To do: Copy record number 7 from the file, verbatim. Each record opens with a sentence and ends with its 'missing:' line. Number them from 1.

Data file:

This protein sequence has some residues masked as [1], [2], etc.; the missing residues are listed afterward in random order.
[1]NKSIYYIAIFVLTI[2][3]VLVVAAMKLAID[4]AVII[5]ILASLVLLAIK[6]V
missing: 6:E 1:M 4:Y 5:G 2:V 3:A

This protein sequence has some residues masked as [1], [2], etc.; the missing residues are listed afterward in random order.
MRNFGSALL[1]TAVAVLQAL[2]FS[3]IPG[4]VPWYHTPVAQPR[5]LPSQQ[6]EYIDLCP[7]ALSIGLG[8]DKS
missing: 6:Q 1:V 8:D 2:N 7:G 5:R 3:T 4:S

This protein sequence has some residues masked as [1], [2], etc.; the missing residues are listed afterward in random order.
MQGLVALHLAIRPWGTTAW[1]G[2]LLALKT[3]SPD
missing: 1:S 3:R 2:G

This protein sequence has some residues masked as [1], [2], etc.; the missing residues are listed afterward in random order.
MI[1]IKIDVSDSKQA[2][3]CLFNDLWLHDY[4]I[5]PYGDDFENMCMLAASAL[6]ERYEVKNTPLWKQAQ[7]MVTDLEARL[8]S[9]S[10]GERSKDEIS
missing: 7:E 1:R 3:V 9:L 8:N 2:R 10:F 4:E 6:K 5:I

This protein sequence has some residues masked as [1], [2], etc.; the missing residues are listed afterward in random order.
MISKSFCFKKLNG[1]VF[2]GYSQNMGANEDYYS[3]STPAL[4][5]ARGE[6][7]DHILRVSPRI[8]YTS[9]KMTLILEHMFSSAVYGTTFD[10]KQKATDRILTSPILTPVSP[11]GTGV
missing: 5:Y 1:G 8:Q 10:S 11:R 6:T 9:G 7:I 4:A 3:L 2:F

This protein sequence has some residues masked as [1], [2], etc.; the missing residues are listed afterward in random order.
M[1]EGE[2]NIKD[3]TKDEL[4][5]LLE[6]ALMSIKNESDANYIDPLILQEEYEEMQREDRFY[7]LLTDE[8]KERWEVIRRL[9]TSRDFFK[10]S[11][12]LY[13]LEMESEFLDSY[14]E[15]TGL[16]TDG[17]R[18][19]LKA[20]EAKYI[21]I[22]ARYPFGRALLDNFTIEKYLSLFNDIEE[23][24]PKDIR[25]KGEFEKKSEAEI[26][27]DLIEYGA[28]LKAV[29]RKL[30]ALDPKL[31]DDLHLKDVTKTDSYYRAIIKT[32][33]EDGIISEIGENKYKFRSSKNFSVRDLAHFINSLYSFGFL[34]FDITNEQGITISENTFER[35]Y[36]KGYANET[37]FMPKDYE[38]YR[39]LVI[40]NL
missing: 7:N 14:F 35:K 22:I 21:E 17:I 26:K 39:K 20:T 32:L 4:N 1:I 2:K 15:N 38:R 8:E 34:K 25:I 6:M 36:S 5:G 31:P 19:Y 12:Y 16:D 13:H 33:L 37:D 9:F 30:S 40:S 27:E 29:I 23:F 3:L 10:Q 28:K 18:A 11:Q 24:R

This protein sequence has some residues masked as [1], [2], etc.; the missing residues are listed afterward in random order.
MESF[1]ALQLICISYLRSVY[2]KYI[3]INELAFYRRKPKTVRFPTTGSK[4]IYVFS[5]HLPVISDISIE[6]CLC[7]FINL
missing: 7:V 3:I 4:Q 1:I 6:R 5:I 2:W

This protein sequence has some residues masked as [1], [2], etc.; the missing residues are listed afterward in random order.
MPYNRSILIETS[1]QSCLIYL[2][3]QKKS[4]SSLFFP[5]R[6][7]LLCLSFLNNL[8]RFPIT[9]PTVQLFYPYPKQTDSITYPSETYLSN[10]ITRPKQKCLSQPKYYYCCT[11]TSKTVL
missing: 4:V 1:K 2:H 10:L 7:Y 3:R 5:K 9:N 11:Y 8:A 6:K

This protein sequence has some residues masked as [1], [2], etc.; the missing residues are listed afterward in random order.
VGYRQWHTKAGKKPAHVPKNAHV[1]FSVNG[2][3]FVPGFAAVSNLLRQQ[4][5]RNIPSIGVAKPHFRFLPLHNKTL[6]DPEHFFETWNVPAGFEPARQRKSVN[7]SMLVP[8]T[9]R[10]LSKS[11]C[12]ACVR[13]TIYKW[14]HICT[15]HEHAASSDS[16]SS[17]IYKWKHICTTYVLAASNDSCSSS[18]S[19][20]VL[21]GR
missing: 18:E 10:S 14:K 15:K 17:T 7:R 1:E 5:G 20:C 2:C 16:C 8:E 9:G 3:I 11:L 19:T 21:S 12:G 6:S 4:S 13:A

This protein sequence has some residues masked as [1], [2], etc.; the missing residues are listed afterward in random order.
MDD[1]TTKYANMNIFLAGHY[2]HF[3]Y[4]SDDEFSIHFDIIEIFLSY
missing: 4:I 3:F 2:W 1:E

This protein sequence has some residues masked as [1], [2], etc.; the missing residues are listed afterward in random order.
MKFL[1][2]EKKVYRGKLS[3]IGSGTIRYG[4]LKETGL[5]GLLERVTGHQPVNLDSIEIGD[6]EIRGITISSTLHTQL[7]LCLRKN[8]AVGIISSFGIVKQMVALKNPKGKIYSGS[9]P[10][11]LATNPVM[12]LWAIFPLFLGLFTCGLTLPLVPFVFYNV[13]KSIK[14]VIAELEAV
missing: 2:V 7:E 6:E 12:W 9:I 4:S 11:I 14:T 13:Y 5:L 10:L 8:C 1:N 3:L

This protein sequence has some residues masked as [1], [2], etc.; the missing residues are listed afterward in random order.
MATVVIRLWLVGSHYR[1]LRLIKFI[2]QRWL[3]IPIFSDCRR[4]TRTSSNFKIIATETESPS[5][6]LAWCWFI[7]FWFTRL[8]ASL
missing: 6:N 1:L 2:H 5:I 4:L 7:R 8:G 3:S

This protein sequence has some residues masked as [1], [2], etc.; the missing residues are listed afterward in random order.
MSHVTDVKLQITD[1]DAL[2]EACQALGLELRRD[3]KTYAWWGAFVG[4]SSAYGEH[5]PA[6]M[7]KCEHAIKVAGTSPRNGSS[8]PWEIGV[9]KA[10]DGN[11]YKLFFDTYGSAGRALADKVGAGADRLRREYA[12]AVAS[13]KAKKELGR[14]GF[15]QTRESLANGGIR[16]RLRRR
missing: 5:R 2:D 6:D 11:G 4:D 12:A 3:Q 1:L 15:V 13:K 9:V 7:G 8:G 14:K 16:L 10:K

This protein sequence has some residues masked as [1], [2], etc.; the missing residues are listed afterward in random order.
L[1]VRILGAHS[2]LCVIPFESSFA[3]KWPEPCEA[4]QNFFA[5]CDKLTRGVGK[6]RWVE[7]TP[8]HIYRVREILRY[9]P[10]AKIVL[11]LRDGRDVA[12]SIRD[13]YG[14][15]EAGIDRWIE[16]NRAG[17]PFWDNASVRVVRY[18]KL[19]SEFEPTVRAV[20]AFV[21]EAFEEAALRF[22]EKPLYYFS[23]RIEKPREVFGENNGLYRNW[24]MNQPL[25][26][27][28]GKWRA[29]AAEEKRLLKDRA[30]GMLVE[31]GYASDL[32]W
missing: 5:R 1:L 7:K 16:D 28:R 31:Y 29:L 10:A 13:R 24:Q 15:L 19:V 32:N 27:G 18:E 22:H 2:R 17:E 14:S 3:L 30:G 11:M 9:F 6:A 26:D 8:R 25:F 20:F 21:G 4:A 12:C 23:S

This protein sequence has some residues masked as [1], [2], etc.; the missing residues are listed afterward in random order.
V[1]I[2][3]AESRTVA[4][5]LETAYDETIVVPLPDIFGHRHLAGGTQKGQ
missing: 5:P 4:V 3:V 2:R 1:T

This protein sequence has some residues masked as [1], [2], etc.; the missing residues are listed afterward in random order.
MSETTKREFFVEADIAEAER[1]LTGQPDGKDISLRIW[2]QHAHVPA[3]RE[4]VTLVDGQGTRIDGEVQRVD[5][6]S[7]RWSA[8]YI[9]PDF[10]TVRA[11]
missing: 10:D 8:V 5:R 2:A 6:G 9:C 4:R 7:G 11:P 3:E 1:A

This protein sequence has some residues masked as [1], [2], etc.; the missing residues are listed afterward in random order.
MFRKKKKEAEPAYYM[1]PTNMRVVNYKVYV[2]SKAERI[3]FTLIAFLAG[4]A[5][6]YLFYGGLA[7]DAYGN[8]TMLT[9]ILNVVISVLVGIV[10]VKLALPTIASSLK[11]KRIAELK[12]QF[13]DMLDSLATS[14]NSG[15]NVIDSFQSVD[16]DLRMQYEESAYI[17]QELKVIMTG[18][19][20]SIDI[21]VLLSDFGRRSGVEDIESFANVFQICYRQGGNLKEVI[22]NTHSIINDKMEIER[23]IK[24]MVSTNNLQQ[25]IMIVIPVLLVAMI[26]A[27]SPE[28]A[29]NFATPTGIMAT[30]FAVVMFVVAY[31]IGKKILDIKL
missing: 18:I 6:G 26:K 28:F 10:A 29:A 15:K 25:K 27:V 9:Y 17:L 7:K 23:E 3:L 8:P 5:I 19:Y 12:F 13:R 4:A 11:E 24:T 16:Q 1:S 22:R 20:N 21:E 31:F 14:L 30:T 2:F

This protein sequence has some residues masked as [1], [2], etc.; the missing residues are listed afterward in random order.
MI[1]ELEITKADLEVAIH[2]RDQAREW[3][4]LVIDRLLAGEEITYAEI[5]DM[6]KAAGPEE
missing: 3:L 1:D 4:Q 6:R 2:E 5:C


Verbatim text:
This protein sequence has some residues masked as [1], [2], etc.; the missing residues are listed afterward in random order.
MESF[1]ALQLICISYLRSVY[2]KYI[3]INELAFYRRKPKTVRFPTTGSK[4]IYVFS[5]HLPVISDISIE[6]CLC[7]FINL
missing: 7:V 3:I 4:Q 1:I 6:R 5:I 2:W